Advanced Production Surface Preparation Technology Development for Ultra-High Pressure Diesel Injection

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In 2007, An Ultra High Injection Pressure (UHIP) fueling method has been demonstrated by Caterpillar Fuel Systems - Product Development, demonstrating ability to deliver U.S. Environment Protection Agency (EPA) Tier 4 Final diesel engine emission performance with greatly reduced emissions handling components on the engine, such as without NOx reduction after-treatment and with only a through-flow 50% effective diesel particulate trap (DPT). They have shown this capability using multiple multi-cylinder engine tests of an Ultra High Pressure Common Rail (UHPCR) fuel system with higher than traditional levels of CEGR and an advanced injector nozzle design. The system delivered better atomization ... continued below

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264 KB, 37 Pages

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Grant, Marion B. April 30, 2012.

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In 2007, An Ultra High Injection Pressure (UHIP) fueling method has been demonstrated by Caterpillar Fuel Systems - Product Development, demonstrating ability to deliver U.S. Environment Protection Agency (EPA) Tier 4 Final diesel engine emission performance with greatly reduced emissions handling components on the engine, such as without NOx reduction after-treatment and with only a through-flow 50% effective diesel particulate trap (DPT). They have shown this capability using multiple multi-cylinder engine tests of an Ultra High Pressure Common Rail (UHPCR) fuel system with higher than traditional levels of CEGR and an advanced injector nozzle design. The system delivered better atomization of the fuel, for more complete burn, to greatly reduce diesel particulates, while CEGR or high efficiency NOx reduction after-treatment handles the NOx. With the reduced back pressure of a traditional DPT, and with the more complete fuel burn, the system reduced levels of fuel consumption by 2.4% for similar delivery of torque and horsepower over the best Tier 4 Interim levels of fuel consumption in the diesel power industry. The challenge is to manufacture the components in high-volume production that can withstand the required higher pressure injection. Production processes must be developed to increase the toughness of the injector steel to withstand the UHIP pulsations and generate near perfect form and finish in the sub-millimeter size geometries within the injector. This project resulted in two developments in 2011. The first development was a process and a machine specification by which a high target of compressive residual stress (CRS) can be consistently imparted to key surfaces of the fuel system to increase the toughness of the steel, and a demonstration of the feasibility of further refinement of the process for use in volume production. The second development was the demonstration of the feasibility of a process for imparting near perfect, durable geometry to these same feature surfaces to withstand the pulsating UHIP diesel injection without fatigue failure, through the expected life of the fuel system's components (10,000 hours for the pump and common rail, 5000 hours for the injector). The potential to Caterpillar of this fueling approach and the overall emissions reduction system is the cost savings of the fuel, the cost savings of not requiring a full emissions module and other emissions hardware, and the enabling of the use of biodiesel fuel due to the reduced dependency on after-treatment. A proprietary production CRS generating process was developed to treat the interior of the sac-type injector nozzle tip region (particularly for the sac region). Ninety-five tips passed ultra high pulsed pressure fatigue testing with no failures assignable to treated surfaces or materials. It was determined that the CRS impartation method does not weaken the tip internal seat area. Caterpillar Fuel Systems - Product Development accepts that the CRS method initial production technical readiness level has been established. A method to gage CRS levels in production was not yet accomplished, but it is believed that monitoring process parameters call be used to guarantee quality. A precision profiling process for injector seat and sac regions has been shown to be promising but not yet fully confirmed. It was demonstrated that this precision profiling process can achieve form and geometry to well under an aggressively small micron peak-to-valley and that there are no surface flaws that approach an even tighter micron peak-to-valley tolerance. It is planned to purchase machines to further develop and move the process towards production. The system is targeted towards the high-power diesel electric power generators and high-power diesel marine power generators, with displacement from 20 liters to 80 liters and with power from 800 brake horsepower (BHP) to 3200BHP (0.6 megawatts to 2.4 megawatts). However, with market adoption, this system has the potential to meet EPA exhaust standards for all diesel engines nine liters and up, or 300BHP to 3200BHP (0.2megawatts to 2.4megawatts). Expected energy savings from improved fuel economy alone in Caterpillar engines using this approach is above 250 trillion British Thermal Units per year (BTU/yr) by 2020. Further fuel savings will be realized due to the reduced weight of the reduced emissions hardware on Caterpillar engines and machines. Enabling the use of biodiesel and other renewable fuels will accelerate the utilization of such fuels, to reduce US dependence on foreign oil and to create above 50,000 new US jobs by 2020, pushing estimated use to two to three billion gallons by that time frame. Biodiesel has been shown to actually REDUCE CO2 in the air by United States Department of Energy (USDOE) Reports, so this thrust will make major impact toward US contribution to reduction of green house gas emissions world-wide.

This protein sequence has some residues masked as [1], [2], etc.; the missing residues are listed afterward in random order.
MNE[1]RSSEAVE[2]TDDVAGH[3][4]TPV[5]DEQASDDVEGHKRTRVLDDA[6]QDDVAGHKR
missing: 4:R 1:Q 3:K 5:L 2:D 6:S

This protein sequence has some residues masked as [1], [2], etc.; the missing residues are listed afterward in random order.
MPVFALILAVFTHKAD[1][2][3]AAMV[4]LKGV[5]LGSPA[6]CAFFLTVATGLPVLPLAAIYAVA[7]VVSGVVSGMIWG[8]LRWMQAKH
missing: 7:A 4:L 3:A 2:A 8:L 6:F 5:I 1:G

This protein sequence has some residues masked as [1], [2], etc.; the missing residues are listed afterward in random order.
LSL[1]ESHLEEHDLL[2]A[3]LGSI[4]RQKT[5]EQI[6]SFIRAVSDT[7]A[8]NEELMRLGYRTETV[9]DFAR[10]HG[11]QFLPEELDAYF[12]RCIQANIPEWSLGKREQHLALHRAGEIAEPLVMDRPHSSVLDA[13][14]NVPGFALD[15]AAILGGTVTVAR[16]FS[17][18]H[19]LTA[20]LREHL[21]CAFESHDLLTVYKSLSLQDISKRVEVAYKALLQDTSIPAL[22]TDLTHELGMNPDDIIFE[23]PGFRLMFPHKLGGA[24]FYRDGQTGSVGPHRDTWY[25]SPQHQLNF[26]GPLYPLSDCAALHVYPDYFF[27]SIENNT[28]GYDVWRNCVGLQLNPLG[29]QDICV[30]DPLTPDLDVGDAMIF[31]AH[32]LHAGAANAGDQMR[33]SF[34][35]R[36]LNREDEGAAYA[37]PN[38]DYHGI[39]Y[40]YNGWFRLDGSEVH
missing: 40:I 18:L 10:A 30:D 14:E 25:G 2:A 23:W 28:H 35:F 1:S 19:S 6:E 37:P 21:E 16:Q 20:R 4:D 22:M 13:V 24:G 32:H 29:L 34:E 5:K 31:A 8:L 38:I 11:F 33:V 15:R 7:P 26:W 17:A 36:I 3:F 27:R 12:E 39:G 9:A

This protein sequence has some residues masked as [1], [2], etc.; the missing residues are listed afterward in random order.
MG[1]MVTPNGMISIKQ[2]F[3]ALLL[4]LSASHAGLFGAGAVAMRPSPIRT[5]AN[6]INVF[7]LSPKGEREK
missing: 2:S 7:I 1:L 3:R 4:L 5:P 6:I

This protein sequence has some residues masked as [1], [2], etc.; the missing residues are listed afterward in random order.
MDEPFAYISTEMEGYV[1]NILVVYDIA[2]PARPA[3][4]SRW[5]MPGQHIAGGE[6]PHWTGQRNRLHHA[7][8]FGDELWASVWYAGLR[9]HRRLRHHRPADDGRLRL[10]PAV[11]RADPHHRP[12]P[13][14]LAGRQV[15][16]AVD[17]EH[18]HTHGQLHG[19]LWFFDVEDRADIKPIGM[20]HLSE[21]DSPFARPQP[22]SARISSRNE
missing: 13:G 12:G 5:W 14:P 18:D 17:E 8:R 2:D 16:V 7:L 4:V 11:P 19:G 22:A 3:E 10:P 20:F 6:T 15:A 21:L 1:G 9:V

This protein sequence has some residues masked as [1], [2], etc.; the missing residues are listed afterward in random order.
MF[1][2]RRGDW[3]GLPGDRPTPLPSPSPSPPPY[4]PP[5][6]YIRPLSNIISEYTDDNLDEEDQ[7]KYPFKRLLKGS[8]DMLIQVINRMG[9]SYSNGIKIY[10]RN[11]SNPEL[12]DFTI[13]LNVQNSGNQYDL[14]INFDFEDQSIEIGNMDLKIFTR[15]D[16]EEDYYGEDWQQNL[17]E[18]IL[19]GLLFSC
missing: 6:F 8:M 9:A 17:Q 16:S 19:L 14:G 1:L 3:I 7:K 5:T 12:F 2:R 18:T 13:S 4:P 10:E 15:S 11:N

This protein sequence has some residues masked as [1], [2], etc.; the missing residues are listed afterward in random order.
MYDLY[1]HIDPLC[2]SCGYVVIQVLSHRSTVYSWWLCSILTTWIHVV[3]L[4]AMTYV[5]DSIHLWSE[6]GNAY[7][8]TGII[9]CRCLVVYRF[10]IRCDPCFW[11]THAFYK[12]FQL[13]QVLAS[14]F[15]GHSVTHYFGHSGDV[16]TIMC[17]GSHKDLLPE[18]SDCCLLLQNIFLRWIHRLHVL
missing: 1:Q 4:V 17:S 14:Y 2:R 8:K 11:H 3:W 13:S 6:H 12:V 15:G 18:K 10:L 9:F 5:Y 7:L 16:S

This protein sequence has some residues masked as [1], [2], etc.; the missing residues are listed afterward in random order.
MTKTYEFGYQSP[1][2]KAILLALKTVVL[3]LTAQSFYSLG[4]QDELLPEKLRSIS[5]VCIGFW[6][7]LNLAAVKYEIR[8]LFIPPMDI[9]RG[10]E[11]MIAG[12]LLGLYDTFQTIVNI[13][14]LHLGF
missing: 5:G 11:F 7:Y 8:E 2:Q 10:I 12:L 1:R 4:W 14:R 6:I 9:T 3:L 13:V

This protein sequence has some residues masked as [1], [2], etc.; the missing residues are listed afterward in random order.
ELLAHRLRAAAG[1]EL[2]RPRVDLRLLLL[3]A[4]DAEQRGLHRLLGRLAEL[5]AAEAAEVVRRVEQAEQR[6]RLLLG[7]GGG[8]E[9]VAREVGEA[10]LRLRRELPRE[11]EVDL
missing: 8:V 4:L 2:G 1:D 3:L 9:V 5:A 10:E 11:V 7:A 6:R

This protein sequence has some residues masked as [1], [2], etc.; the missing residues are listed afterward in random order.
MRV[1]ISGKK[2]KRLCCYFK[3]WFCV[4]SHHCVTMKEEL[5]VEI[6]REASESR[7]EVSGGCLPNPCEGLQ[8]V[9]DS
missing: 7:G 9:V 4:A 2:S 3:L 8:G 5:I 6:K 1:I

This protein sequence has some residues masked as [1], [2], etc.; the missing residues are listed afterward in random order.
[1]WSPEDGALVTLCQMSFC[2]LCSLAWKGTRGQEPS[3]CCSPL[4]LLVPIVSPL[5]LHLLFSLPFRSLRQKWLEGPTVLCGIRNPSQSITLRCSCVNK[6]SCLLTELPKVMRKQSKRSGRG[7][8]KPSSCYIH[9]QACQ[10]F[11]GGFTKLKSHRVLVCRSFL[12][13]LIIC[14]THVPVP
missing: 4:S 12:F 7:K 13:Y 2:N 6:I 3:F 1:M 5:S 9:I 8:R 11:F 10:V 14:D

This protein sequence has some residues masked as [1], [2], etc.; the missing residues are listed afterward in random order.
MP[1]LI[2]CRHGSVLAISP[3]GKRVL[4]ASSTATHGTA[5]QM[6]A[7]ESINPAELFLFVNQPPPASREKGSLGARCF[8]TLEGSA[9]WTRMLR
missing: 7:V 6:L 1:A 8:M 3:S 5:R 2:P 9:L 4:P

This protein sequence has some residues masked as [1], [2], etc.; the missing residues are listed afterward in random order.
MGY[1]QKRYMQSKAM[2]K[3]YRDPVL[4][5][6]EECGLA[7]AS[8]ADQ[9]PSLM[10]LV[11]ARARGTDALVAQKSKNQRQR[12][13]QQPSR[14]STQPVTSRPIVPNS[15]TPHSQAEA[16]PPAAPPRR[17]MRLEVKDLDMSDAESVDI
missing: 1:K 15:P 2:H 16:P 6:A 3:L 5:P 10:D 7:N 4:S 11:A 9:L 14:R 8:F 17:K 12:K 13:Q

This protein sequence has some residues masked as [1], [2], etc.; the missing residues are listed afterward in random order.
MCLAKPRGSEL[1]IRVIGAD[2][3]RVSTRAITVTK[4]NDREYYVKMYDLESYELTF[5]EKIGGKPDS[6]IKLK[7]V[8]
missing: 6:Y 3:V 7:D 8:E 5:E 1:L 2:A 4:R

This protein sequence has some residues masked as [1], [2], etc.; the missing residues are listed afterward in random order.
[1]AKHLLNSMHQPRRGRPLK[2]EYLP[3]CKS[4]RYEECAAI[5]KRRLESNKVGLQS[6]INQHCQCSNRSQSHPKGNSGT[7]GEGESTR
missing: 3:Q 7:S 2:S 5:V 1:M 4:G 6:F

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264 KB, 37 Pages

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  • Report No.: DOE/DE-EE0003452
  • Grant Number: EE0003452
  • DOI: 10.2172/1039208 | External Link
  • Office of Scientific & Technical Information Report Number: 1039208
  • Archival Resource Key: ark:/67531/metadc834095

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Office of Scientific & Technical Information Technical Reports

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Office of Scientific and Technical Information (OSTI) is the Department of Energy (DOE) office that collects, preserves, and disseminates DOE-sponsored research and development (R&D) results that are the outcomes of R&D projects or other funded activities at DOE labs and facilities nationwide and grantees at universities and other institutions.

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Creation Date

  • April 30, 2012

Added to The UNT Digital Library

  • May 19, 2016, 3:16 p.m.

Description Last Updated

  • July 21, 2016, 8:22 p.m.

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Grant, Marion B. Advanced Production Surface Preparation Technology Development for Ultra-High Pressure Diesel Injection, report, April 30, 2012; United States. (digital.library.unt.edu/ark:/67531/metadc834095/: accessed October 19, 2017), University of North Texas Libraries, Digital Library, digital.library.unt.edu; crediting UNT Libraries Government Documents Department.